Death & Dying

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When I was an undergrad in college, I was a Psychology major who decided to take a Death and Dying class as one of my courses required towards my major. I remember my professor telling the class at the beginning of the semester that while most people would think this is a morbid class, it’s actually a class about celebrating life and helping cope with the loss of a loved one. Because the reality is, everyone dies…you know the saying from Benjamin Franklin, “In this world nothing can be said to be certain, except for death and taxes.”

Perhaps that class prepared me to what I am living now – to do all I can, accomplish my dreams before it’s all over…especially since we don’t know when that time will be. As each year passes, I find that as I mature, more and more people I know will be dying. In fact that was what the priest said at a recent funeral I attended a few weeks ago, “Not only is this a time to mourn the loss of our loved ones, but to also say goodbye. Let’s face it, as we get older, the more people we will know that will be gone from our lives. It’s the circle of life.”
In this last month, I have known more people that have lost a loved one than I have known in my own lifetime. In fact, that funeral I attended mentioned above, my colleagues and I literally commented to each other, “Isn’t it sad that we were just here last year for Mary Beth?”

As we looked at each other and realized the honest truth of death, I quickly said, “Don’t say that, I don’t want this to be a tradition.”

Sadly, the truth is, it’s not a tradition. Death IS in fact the circle of life. We don’t know when we will lose a loved one; there is never time to prepare for such a loss. Whether it’s the loss of a sibling, like my mother and godmother, who recently lost their eldest brother. I could never imagine losing my sister or brother; or deaths that are unexpected and senseless. Like the loss of my best friends’ mother, who died a horrific death. I think about how she died and what her family is going through and I can’t help but have a heavy heart. Why is it only in the face of death that we contemplate whether or not we are living our lives genuinely, lovingly and kindly? At least that’s what I have been reflecting on these last few months, not only to live to my fullest potential, but to right any wrongs I have selfishly made. Because I haven’t been perfect – but who has?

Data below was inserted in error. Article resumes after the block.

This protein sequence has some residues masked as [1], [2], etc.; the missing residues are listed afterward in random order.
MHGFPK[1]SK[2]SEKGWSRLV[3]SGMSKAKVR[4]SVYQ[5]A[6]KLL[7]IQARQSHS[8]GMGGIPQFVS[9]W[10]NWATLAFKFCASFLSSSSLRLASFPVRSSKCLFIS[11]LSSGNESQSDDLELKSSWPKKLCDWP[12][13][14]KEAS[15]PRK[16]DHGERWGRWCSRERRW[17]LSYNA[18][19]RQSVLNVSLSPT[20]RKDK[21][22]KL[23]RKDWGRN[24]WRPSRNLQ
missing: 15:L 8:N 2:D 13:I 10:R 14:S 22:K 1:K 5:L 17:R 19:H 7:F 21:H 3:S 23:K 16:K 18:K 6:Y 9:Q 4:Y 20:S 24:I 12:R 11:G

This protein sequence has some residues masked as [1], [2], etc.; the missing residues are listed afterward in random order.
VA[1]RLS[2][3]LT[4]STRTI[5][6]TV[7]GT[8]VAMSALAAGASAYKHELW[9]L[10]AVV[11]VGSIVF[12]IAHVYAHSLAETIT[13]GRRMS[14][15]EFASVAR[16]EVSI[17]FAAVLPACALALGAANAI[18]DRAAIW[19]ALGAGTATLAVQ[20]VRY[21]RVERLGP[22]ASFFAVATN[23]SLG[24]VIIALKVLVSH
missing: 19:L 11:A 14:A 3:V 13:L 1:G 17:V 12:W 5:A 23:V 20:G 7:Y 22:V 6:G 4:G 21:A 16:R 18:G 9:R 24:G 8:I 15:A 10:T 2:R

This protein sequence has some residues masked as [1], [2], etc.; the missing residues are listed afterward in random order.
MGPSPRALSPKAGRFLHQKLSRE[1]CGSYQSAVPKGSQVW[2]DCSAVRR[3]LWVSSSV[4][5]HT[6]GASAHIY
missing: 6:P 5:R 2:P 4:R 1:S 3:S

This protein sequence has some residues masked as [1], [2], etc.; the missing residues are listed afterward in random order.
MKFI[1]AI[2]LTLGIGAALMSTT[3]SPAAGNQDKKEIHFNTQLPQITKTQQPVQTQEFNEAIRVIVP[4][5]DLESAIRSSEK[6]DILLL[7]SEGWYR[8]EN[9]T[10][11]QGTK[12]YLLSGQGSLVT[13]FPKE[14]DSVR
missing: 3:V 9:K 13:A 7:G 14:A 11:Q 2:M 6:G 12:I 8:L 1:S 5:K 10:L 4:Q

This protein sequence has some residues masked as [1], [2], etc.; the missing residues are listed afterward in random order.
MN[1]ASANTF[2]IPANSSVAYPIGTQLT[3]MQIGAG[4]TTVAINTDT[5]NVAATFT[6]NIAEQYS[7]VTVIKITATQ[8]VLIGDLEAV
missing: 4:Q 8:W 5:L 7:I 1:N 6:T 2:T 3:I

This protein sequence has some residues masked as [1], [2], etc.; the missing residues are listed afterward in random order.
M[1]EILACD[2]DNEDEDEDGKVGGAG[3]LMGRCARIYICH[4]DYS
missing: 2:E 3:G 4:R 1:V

But even in imperfections, forgiveness is hard to come by…even I have a hard time letting go of past wrongs done to me. In those moments, I continue to strive for what really matters. Do I need to be right, or do I need to work on this relationship? Am I going to hold a grudge when the person I am holding a grudge against has no clue that I am still angry with them? Am I going to worry about what I can’t control? The easy answer is no. The hard part is taking each day and living it…living the life that is carefree, worry free and grudge free.

I hope that one day we can come to a point when hurt no longer scars; pain is never personal; and triggers are never about you – but about the other person. If we could only learn to understand this way of life, we would all be loving to each other, forgiving easily and living like there’s no tomorrow – living the life you love.

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